Summary: We have already looked at Jesus’s open invitation to increase our faith and pray for anything. But in this second part of Jesus’s teaching, we learn that there are criterion for how to pray for any request and see God answer that prayer.
In my last post, I began talking about God’s generosity in answering prayer. But there is more to talk about. In this post, I conclude my teaching on God’s generosity in answering prayer.
The way Matthew tells it, Jesus open-endedly teaches us that we can ask anything from God and He will answer it. We can seek Him for anything, and we will find it. And we can keep knocking, and He will open it to us. Then through questions, Jesus presents the heavenly Father as the ultimate Parrant who always provides for us.
What does the rest of the New Testament teach us about God’s generosity, asking our prayer request, and how to understand prayer? Scholars search for ways to limit Jesus’s teaching. But as I said in my first post on this passage, it’s less about us asking whatever we want and more about God’s generosity.
Let’s take this post to talk more about God’s generosity and how New Testament teaching develops because of Jesus’s teaching here. How does He teach this in other Gospels? And what does the rest of the New Testament say about prayer requests and how we approach asking God for things? Let’s get started.
Jesus’s Teaching in the Gospels
Let’s look at the other Gospels to see what Jesus says on the same approach to God’s throne and our prayer requests. Luke has a similar passage (Luke 11:9-13). His account varies slightly in the questions asked about the earthly father. Instead of bread and a fish, Luke talks about a fish and an egg (Luke 11:12).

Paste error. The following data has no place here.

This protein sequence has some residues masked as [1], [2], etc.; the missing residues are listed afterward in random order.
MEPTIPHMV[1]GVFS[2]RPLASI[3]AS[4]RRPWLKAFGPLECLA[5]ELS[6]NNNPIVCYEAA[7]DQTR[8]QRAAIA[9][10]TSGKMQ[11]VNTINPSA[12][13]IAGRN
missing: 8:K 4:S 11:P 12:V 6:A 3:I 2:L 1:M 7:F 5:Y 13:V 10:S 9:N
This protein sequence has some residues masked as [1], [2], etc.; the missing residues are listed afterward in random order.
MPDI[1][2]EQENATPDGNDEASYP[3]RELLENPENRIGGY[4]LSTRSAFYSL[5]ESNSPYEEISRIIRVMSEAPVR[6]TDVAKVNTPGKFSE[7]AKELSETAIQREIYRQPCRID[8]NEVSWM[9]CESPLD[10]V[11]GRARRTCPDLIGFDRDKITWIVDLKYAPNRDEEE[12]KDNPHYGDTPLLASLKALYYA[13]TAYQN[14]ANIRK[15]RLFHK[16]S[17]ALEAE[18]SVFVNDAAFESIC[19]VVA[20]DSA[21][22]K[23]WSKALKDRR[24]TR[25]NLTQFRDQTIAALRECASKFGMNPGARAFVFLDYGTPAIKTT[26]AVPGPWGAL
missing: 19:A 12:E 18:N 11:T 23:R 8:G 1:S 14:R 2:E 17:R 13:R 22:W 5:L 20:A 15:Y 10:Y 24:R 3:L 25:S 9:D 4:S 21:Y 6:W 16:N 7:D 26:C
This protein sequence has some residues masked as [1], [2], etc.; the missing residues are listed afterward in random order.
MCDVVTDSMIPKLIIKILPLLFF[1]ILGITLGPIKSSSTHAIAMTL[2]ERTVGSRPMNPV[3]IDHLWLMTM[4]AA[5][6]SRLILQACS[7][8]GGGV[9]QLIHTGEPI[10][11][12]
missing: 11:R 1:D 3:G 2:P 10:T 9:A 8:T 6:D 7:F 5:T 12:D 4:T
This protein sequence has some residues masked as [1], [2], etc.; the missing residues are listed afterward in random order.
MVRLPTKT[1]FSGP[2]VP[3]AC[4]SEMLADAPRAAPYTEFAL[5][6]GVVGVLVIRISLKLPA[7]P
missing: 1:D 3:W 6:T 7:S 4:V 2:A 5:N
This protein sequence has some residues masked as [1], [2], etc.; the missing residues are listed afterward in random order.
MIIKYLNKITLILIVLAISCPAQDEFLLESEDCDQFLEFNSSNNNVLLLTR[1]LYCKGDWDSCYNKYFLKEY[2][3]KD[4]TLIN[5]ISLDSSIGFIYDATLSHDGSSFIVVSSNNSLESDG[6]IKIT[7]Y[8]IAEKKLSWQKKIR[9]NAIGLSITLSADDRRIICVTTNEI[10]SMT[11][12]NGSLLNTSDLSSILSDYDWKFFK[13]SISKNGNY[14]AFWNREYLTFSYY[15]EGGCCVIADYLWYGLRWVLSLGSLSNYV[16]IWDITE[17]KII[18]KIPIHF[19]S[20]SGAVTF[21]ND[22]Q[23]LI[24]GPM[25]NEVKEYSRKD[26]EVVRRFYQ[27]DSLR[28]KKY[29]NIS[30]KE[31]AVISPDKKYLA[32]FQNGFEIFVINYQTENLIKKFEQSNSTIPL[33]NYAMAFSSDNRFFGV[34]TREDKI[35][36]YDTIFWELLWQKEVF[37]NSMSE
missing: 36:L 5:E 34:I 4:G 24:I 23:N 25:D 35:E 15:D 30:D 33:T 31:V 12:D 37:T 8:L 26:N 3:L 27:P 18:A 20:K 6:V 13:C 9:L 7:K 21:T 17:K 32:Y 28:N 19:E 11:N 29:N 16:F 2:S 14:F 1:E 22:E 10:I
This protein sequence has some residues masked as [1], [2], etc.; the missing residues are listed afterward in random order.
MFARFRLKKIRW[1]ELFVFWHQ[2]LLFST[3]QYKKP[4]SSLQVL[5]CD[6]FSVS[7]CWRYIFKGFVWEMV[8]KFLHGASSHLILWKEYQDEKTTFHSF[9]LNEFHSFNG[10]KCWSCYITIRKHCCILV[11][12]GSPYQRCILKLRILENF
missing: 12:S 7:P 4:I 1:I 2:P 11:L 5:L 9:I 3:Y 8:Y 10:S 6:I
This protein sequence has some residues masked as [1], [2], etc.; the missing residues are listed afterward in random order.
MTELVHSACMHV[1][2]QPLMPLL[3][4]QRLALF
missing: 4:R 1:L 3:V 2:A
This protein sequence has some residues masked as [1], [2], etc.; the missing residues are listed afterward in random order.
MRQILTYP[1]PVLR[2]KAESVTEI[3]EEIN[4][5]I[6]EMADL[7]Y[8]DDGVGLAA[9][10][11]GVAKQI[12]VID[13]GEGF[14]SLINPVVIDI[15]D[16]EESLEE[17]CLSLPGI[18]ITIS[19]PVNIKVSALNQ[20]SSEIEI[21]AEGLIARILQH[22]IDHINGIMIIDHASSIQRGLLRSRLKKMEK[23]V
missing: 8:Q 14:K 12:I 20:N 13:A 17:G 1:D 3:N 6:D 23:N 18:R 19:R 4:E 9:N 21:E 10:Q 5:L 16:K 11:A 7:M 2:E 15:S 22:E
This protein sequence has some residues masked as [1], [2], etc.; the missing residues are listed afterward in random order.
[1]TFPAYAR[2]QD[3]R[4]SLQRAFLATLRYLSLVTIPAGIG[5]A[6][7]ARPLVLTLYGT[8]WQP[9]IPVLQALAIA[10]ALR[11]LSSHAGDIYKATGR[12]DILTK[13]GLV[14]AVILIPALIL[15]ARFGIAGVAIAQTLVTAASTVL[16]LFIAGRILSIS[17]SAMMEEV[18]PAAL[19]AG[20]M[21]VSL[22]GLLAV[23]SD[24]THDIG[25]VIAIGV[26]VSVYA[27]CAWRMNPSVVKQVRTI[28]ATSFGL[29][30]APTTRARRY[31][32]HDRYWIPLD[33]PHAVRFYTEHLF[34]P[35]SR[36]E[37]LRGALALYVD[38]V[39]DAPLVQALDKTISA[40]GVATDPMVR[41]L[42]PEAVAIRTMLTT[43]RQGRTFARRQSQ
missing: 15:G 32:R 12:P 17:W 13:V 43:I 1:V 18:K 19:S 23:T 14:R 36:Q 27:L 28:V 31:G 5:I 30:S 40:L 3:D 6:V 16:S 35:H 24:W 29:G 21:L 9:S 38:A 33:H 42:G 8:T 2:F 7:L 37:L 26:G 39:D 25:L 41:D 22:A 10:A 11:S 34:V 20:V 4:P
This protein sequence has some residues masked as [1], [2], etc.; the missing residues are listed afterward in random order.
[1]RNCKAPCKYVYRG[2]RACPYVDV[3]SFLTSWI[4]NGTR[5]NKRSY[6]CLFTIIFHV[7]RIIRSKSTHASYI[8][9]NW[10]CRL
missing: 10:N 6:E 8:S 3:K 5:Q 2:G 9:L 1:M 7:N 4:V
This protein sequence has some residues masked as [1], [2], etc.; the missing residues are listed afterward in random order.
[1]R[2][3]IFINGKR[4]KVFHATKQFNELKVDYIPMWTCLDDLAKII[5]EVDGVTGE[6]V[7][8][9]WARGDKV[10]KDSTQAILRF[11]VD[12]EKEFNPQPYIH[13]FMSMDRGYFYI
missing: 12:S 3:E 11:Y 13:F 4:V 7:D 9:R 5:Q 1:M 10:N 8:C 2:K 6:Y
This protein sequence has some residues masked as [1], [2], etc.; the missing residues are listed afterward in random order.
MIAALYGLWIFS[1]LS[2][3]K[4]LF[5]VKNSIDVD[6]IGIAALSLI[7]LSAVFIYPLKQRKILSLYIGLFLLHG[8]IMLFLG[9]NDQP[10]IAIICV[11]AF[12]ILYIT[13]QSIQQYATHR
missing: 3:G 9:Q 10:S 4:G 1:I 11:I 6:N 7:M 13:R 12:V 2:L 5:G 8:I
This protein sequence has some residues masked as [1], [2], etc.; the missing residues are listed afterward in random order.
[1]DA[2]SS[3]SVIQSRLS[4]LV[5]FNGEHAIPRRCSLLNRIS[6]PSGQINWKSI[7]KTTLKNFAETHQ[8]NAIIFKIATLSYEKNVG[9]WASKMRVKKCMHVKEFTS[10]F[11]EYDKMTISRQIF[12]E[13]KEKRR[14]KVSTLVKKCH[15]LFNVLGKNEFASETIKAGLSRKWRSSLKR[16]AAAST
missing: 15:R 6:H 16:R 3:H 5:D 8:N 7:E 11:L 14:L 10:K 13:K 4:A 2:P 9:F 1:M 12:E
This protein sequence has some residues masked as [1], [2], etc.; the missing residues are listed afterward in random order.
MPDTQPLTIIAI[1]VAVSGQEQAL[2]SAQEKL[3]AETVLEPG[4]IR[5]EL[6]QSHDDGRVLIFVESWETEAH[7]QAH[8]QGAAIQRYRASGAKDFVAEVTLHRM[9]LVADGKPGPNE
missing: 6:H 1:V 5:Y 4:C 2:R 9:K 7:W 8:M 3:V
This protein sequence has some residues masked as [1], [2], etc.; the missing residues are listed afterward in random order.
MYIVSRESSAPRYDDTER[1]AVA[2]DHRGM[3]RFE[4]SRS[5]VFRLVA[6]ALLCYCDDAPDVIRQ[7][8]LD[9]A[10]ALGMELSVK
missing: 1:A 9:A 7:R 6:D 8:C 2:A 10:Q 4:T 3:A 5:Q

He presents two dangers instead of one: a serpent and a scorpion. This doesn’t change the meaning of Jesus’s teaching. This earthly father is still wicked toward his son. In both Matthew and Luke, the phrase “your heavenly Father” reminds us of the Model Prayer. God is in heaven and has endless resources to answer our prayers.
Luke differs from Matthew on what we receive when we ask God for anything. Matthew has “good gifts” while Luke is more specific, saying we receive “the Holy Spirit.” Luke has an emphasis on the Holy Spirit and His works. Matthew is more general with what we receive, still open to God’s generosity. Receiving the Holy Spirit is a special gift Luke documents throughout his Gospel and Acts.
Receiving the Holy Spirit is not reducing God’s generosity. God blesses all of us with the Holy Spirit dwelling in us. There is an incredible power for all of us to use in ministry and witnessing. Likewise, receiving good gifts from the Father opens us up to everything from the gifts of the Spirit to answering our requests from the Model Prayer, and beyond.
John also records Jesus’s teaching about asking God for our requests. In John 14:13–14, Jesus clarifies His statement that if we ask anything from the Father, we will receive it. Twice Jesus clarifies that we must ask anything “in His name.” This is similar to the context of Matthew where we ask for things that align with God’s Kingdom.
Asking for things in the name of Jesus takes on His reputation and Person. We don’t ask for frivolous things. We ask according to Jesus’s character and reputation. We have taken His name, and are concerned about the same things Jesus is concerned with. So, our requests have to do with fulfilling His commission and call upon us.
John further records a similar statement later in his Gospel. Jesus is teaching us about abiding in Him and how He is our source for every good work. He then says that if we abide in Him and His words abide in us, we can ask anything and it will be done for us (John 15:7). Once again, we ask anything according to our relationship with Jesus. We ask for things that further His Kingdom and its mission.